If ever you have dreamed of venutring far inside the Antarctic Circle to the Land of the Emperor Penguin, this is the ultimate chance to do so.
We shall dine on Michelin Star style cuisine by Alain Ducasse and Champagne Veuve Clicquot, and luxuriate in suites and staterooms with private balconies, while experiencing breathtaking scenery and encounters with wild life. We shall be invited to take part in the work of the many scientists who will be aboard the expedition, and make guided excursions across the ice to see for ourselves the scenes which confronted the Polar heroes of our age, and we will watch from the bridge as our Captain manoeuvres our state-of-the-art ice breaker through the sea ice.
The dates are January 7 to February 5, 2024, and CountryClubuk rates save up to £4,611 per person—with no single supplement so that solo travellers can also take this voyage without additional expense. It will be filled with specialist Polar scientists as well as like-minded individuals who wish to experience the Antarctic for themselves.
For details, please read on . . .
You are invited to join an Expedition Cruise to Antartica in January 2024. Named ‘Unexplored Antarctica Between Two Continents’, it is the first of its kind, an unrivalled half-circumnavigation from the far south of the American continent to New Zealand aboard the state-of-the-art new icebreaker Le Commandant Charcot. This luxury ship will take us to the last remaining unspoiled continent on the planet, sailing beyond the more accessible Antarctic Peninsula, far inside the Antarctic Circle itself. This is a world few will ever see, of monumental ice shelves, towering icebergs and unexplored volcanic islands to witness in person the most awe-inspiring scenes on the planet in the land of the Emperor Penguin.
Thanks to her unique capacity to sail into the very heart of the ice, Le Commandant Charcot will bring to vivid life the scenes which met the great Antarctic explorers. Scott, Shackleton and Ross, Amundsen, Charcot, Bellingshausen, Dean and Fisher … the names of these legendary men will be with us at every moment.
Led by an expedition team of more than 20 expert Polar biologists, naturalists, engineers, glaciologists, geologists and historians, the journey becomes a fascinating, truly immersive, educational and productive experience. We shall walk on the ice, witnessing the iconic wild life and visiting the moving sites which are the stuff of Antarctic legend. The scientists will be researching as they go, their passion and knowledge transforming each of our landings on the ice and explorations at sea, their live commentary providing key insights into our encounters and the challenges involved in preserving this natural and cultural heritage.
We chose this expedition voyage for our Members because it is the very best, and in the tradition of Scott, who played a key role in opening up Antarctica to scientific scrutiny. It offers an unparalleled opportunity to experience now the ultimate Polar journey in high summer, when the sun never sets and the seas are calm, at a pivotal time in Antarctic history, a little over a century after Scott reached the South Pole. This is an experience usually reserved for working scientists, but through the world-leading French Polar cruise specialists Ponant—founded by French merchant seamen in 1988 and owned by the luxury Pinault group which also owns Louis Vuitton and Château Latour—it is being made possible for non-scientists, and in supreme comfort. Ponant are experienced Polar experts, world renowned for their high quality as well as their unsurpassed skill and experience in exploration of the Arctic and the Antarctic—both the Peninsular and the Continent—and doing so in supreme luxury.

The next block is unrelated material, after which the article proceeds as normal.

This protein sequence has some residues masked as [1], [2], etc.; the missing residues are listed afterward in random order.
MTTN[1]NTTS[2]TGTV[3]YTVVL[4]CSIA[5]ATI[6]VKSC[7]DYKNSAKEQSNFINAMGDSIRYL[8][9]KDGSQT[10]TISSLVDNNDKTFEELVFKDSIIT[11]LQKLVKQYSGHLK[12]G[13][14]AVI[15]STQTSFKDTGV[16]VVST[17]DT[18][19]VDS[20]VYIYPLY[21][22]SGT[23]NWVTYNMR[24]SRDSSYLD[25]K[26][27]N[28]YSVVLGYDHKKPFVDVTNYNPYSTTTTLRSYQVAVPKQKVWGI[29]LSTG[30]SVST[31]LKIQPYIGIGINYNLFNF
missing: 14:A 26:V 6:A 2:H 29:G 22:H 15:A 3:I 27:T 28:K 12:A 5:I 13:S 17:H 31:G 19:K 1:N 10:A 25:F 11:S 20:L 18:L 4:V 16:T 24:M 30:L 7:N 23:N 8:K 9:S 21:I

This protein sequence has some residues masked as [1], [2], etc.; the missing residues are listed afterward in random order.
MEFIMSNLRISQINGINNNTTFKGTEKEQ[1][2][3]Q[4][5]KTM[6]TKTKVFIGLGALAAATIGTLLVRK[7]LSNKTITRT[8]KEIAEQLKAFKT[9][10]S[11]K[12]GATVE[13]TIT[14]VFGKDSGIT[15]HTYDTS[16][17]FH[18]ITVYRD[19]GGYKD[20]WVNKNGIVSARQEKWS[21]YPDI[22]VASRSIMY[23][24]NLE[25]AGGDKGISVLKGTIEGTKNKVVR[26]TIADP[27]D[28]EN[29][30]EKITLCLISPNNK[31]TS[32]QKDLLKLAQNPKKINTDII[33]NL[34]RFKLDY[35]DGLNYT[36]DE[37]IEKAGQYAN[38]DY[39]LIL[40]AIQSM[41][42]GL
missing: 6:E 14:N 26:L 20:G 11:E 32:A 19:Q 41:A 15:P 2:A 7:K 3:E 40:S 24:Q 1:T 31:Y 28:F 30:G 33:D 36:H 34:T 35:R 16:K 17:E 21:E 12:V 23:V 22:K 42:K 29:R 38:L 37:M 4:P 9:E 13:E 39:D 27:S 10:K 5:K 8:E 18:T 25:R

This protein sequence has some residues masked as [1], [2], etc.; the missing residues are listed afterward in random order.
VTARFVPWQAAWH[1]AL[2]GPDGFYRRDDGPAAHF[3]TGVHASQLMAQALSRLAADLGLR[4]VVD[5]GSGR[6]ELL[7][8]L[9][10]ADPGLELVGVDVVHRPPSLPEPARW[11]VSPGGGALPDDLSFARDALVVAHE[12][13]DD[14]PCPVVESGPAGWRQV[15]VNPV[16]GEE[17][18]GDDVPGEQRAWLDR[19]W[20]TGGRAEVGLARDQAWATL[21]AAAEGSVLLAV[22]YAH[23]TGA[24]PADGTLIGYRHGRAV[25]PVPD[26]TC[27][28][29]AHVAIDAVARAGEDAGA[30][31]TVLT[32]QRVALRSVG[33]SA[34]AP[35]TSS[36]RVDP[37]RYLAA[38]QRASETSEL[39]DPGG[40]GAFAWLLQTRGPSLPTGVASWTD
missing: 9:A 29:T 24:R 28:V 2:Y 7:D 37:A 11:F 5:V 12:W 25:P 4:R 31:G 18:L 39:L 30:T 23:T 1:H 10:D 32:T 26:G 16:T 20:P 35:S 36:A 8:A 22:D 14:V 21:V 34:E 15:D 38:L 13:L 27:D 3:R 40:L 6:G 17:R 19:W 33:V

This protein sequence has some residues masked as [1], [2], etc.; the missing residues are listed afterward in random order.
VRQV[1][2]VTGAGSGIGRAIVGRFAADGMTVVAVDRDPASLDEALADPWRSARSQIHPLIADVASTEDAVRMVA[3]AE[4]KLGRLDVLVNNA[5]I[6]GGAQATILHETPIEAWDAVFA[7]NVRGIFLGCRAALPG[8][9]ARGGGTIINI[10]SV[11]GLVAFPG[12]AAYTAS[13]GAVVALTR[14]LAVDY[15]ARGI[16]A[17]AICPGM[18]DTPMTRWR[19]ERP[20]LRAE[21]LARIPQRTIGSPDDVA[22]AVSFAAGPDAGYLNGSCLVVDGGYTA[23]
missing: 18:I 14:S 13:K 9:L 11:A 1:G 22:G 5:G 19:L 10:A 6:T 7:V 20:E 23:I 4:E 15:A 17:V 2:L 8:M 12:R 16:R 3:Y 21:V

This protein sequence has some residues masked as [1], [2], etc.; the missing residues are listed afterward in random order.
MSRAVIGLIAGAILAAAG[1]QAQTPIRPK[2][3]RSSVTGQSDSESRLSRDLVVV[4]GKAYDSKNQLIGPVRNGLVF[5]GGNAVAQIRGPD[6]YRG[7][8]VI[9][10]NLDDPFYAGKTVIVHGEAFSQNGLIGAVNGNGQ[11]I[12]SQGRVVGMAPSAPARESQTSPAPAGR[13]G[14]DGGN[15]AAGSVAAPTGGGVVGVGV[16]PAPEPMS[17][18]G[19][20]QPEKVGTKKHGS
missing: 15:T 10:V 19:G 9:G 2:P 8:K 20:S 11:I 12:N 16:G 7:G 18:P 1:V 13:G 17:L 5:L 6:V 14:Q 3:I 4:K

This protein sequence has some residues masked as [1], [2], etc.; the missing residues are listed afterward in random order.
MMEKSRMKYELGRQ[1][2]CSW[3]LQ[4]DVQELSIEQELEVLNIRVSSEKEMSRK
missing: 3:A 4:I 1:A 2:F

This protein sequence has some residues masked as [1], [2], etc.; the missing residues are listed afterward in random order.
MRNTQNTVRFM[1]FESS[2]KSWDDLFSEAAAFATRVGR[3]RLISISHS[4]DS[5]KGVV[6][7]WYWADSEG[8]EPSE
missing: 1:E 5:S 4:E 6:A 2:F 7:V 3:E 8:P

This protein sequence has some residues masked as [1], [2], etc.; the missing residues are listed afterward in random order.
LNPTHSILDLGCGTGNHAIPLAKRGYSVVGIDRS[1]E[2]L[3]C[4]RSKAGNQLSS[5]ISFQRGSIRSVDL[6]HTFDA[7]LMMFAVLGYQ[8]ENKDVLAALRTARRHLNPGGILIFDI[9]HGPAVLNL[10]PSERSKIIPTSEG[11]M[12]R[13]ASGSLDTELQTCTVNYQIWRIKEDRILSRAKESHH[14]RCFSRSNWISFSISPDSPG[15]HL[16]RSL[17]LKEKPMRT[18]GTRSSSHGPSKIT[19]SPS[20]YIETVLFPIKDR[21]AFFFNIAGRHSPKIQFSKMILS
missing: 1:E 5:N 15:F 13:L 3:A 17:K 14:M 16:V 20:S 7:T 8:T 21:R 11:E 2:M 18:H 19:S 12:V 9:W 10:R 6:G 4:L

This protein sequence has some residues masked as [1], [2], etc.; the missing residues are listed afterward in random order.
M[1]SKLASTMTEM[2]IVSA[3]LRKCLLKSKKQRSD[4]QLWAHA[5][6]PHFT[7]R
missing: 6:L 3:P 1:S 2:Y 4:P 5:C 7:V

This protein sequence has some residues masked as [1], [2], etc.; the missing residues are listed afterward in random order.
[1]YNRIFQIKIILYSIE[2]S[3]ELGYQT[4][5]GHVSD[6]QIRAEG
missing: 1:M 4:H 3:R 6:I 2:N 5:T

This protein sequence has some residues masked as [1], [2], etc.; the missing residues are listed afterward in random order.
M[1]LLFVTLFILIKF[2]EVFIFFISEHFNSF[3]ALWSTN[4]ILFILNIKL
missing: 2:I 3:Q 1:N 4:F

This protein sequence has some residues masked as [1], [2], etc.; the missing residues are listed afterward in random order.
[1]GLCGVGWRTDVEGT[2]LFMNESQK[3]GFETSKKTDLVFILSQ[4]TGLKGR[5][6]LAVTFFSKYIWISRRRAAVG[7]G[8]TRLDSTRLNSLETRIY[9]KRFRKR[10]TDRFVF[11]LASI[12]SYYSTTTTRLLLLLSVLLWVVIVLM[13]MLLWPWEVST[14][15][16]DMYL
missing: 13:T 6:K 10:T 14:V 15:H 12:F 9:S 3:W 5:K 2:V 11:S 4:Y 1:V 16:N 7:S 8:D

Le Commandant Charcot is a cross between a private yacht and a five-star hotel with Michelin Star-style cuisine. For those who have a yearning to see the raw beauty of the Antarctic Continent, to follow in the footsteps of Scott and Shackleton, and to become one of the very few ever to do so, this is an unmissable voyage.
Our exploration of these ice-sculpted landscapes will plunge us into the infinite Antarctic desert sun, where penguins, whales, orcas and seals are the only living souls. As our Zodiac boats are lowered into the water, and as we step out on to the Antarctic Continent, a new world unfolds—a world of towering ice formations, dazzling blue glaciers, and encounters with wild life, from blue whales to colonies of penguins that appear almost magical against the backdrop of snow and ice. We shall feel for all the world like explorers ourselves!
It is made possible by Le Commandant Charcot, the $430 million technological marvel designed to navigate the harshest Polar environments with maximum luxury for up to 245 guests aboard, and minimal impact on the fragile ecosystem. Purpose built by Ponant in Norway, completed in 2021, her sleek lines and elegant design are those of a luxury yacht—but you cannot help but notice her massive power and the reinforced strength of her ice breaking hull.
Her technology is of the most sophisticated world-class Polar ice breakers, the only class which can navigate these ice-bound waters. She can break ice up to 8ft 6in deep (even ice breakers often have to stop at 3ft 6in). So efficient is she that two international research vessels have called upon her to help them through the ice. In February 2022 Charcot created a path for the British RRS Sir David Attenborough to follow, saving the researchers time and energy. In late July it was the turn of the Norwegian polar research vessel Kronprins Haakon, which Charcot accompanied to the North Pole. What a different world it was a century ago for Scott, Shackleton and Ross, whose endeavours, indeed their very survival, were dictated by the onset of the Antarctic ice.